Operating System (OS)
An operating system is the basic software that operates your computer. There are many varieties of operating systems. Of course, in the late 1990's Microsoft was found to have a monopoly in the area of personal computers. Therefore, many people have come to believe that the various Microsoft operating systems are the *only* operating systems. (e.g. Windows 3.1, Win95, Win98, Win2000, NT, XP, etc.)
However, there are other types of operating systems. This article will attempt to explain the disadvantages of being dependent on a single variety of OS:
Over the last several years it has become increasing easy to find testimony on this subject. For instance, the I Love You Virus, Sircam and the Code Red viruses all attack Microsoft's operating systems. I have seen estimates ranging from 13 billion USD to 163 billion USD as the cost to those using the Micorsoft products. Had these business been running other versions of Microsoft products, or other operating systems, the cost would have been closer to 0.00 USD.
Sometimes an upgrade is forced on you by the environment. In general, when a security hole is found in an OS, an upgrade "patch" is issued. If you have multiple computers with the exact same OS, you are forced to upgrade them all at once. This becomes a daunting task when you start to acquire dozens of computers.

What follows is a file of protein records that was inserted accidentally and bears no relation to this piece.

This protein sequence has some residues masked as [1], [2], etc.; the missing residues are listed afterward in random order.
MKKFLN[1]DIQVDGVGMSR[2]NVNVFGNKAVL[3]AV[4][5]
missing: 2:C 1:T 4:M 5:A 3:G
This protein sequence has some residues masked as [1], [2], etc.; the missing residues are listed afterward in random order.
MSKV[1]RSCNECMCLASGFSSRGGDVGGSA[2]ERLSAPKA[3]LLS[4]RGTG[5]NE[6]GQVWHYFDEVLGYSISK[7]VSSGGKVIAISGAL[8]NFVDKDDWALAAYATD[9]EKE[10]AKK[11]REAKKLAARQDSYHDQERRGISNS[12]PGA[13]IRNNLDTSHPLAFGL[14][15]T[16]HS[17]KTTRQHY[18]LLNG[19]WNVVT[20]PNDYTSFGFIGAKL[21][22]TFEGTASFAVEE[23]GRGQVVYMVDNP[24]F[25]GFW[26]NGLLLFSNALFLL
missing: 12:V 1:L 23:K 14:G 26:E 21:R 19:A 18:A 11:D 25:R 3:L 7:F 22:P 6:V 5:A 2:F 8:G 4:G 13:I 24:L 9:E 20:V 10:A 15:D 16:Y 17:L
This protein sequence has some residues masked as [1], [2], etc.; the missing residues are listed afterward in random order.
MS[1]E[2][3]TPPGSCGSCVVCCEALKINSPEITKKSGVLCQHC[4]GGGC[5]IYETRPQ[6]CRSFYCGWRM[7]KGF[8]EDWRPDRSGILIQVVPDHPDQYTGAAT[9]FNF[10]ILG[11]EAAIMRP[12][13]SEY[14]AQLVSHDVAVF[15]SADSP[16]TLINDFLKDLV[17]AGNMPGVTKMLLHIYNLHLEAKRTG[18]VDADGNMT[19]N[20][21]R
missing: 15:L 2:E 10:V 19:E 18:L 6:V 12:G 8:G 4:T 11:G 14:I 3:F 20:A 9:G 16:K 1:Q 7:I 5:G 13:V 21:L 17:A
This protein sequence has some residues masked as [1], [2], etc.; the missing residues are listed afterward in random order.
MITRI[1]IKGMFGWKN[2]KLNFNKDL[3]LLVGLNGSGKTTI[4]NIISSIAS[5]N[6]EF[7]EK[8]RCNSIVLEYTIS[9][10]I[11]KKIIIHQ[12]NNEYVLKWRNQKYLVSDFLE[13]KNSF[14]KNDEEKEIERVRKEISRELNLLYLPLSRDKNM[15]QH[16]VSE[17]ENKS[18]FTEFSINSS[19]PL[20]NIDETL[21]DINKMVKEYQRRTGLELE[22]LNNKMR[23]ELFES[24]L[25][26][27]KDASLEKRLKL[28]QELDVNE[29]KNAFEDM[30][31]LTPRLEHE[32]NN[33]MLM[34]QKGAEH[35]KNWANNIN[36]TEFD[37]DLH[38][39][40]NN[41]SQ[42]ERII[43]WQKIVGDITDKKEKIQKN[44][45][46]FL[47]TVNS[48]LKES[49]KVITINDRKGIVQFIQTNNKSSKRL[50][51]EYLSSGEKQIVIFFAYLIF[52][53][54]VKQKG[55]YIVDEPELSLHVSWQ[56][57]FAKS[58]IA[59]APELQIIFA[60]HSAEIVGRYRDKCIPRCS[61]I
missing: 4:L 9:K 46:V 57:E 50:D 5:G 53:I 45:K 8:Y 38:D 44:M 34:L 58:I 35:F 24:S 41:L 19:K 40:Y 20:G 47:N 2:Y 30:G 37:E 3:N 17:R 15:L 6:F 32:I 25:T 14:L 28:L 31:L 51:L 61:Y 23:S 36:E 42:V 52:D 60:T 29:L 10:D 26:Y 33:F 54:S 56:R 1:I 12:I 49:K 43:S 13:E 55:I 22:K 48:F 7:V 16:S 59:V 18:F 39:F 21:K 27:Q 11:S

Security upgrades can actually be easier to handle than some other types of forced upgrades. Probably the least appealing type of forced upgrade is the "corporate greed upgrade." Microsoft has long been known for this type of practice. In 2001, Microsoft went public with the forced upgrade plan known as Windows XP. In an official press release, Microsoft stated that their Win95, Win98, Windows Me, etc. could not be made secure. Since companies that continue to use the older products will have a huge potential for class action lawsuits and other liability claims, they will be forced to upgrade or pay higher liability insurance/claims.
Reduced Access To Software Titles
A company that uses only one OS is reducing the number of available software packages. In some instances, the is a very costly mistake. Why would a company pay for proprietary database software that will inevitably have forced corporate greed upgrades? Open Source database software is free... and, so are all the upgrades.